Gran Turismo 6 offers more than 1200 playable cars, 37 track locations, 100 circuit layouts and an array of ambient light and weather condition settings.
It is, according to the game’s maker, Sony, ‘the most realistic driving experience available without actually getting into a car.’ We’ll be the judge of that…
What’s new in Gran Turismo 6?
Not all of the cars. Most are updated versions of GT’s existing models, improved with even sharper, photorealistic graphics and more life-like handling, thanks to the game’s totally new physics engine – ‘even better handling was the biggest request from gamers’, says Sony. There are 120 brand new cars for GT6, though headline new poster cars like the McLaren P1, LaFerrari and all Porsches are conspicuous by their absence.
More cars will be available to download at a later date, but unlike archrival Forza Motorsport 5, Sony’s GT6 isn’t going after the lucrative but controversial buy-in-game model in earnest. There’s a real mix of new metal, though, right from the classic Alpine A110 and Ferrari 250 GT of the 1960s, up to the 2013-model year Pagani Huayra, with its updated aero package, and last season’s GT3 endurance racers.
New tracks include Australia’s Mount Panorama (Bathurst) circuit, Spa Francorchamps, as well as the revised Silverstone complex. All 12.4miles of the Nurburgring Nordeschliefe (absent from Forza 5) is present, and you can vary anything from time of day to wind direction and the chance of rain. In real-time 24-hour endurance races, the game will automatically simulate changes in ambient and track temperature, and sun height.
After dark, the sky above Le Mans accurately replicates the starts visible on the night of 22-23 June 2013. With attention to detail like that, it’s no wonder GT6 also goes to town on tyre wear and degradation simulation, and a baffling array of car set-up personalisation. Forget new wheels and turbo upgrades – there are 952 choices of helmet style alone for your driver avatar, and 1300 race suits. You sense that with GT6, Sony is actively showing off. Whether it's flexing its investment and idea muscle in the right area is open for debate.
Is it more user-friendly?
Yes. The menus are cleaner looking and simpler to navigate, streamlining the set-up process and turning the creation of a race and choosing of a car from a chore into a kid-in-sweet-shop joy. It’s a clear representation of where GT has learnt from Forza: Sony admits: ‘We’ve learned to know and respect our enemy’.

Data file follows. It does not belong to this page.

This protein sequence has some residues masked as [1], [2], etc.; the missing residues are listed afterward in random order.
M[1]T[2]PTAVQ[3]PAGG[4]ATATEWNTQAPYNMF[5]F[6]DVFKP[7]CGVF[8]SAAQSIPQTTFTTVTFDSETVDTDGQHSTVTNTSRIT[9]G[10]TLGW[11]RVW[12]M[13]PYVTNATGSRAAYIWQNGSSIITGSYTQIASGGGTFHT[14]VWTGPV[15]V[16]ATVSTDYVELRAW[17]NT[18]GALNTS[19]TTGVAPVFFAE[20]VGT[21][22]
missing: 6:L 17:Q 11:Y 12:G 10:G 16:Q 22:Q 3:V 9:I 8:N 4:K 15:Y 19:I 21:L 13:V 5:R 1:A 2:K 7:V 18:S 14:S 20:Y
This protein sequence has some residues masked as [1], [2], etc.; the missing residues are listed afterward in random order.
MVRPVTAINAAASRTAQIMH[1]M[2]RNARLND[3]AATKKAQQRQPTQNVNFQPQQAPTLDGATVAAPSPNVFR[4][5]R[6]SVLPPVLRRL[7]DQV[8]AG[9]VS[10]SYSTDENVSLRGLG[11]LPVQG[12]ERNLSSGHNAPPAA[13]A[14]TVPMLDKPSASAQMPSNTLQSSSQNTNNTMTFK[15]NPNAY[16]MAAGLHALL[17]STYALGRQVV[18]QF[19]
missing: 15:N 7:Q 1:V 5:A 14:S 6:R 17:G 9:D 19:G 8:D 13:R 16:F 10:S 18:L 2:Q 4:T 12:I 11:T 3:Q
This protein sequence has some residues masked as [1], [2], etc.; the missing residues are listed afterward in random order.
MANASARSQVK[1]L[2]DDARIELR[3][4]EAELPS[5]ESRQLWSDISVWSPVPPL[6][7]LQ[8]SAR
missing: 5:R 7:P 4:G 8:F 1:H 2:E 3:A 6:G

Where the user interface falls down is in setting up the car to your own tastes. Say you’re at a track day, or racing in real life. If the conditions change (rain, tyres going off) you might dial the traction or stability control back up, or if you’re in something really serious, adjust your brake balance. In GT6, you still can’t make these changes from the pause menu during a race. In fact, once you’ve set up your preferences at the main menu, they’re locked in until you go back and change them – shunning the option to fiddle in the race.
That’d add some real play value – why not turn off your safety net if you’ve built up a big lead over the field? Loading times are par for the course – GT6 runs on PlayStation 3 only, rather than the more powerful, sleek new PS4, with its remodelled touchpad controller.
Is the handling noticeably better?
Get a car out of shape and hands down, GT6 is the most realistic virtual driving experience ever. The car will not just settle back onto its line: it’ll pitch and shimmy, exaggerate over cambers, and if you over-correct, you’re in the barrier (where damage still looks like a poorly-rendered afterthought). That said, for deliberately misbehaving, GT6 still doesn’t feel entirely comfortable.
Even in the dedicated drift mode, the Jaguar XKR-S we selected preferred to understeer, despite full 542bhp and handbrake provocation. GT6 encourages you to drive neatly, and achieve the perfect lap time, rather than play the game simply for a laugh. For a particular type of gamer (of which there are plenty), that’s a massive source of appeal. If not, Forza indulges the oversteer freaks.
The online interface has been reworked for shorter waiting times in loading lobbies and a greater choice of challenges. Plus, there will soon be 20 ‘Vision Gran Turismo’ concept cars playable exclusively in GT6, including mid-engined supercars from Tesla and Aston Martin, plus a wild BMW M4. The first ‘VGT’ concept is the AMG Vision Gran Turismo, revealed in November 2013.
GT6 is more realistic than ever, but also miles more intuitive (and attractive) to navigate. Its dizzying array of playable content may also see it trump the decidedly smaller Forza Motorsport 5.
There are still flaws – it can feel clinical and unwilling to indulge exuberant driving, like a badly judged traction control nanny in real life – but that doesn’t stop us recommending GT6 if you’re serious about your on-track gaming.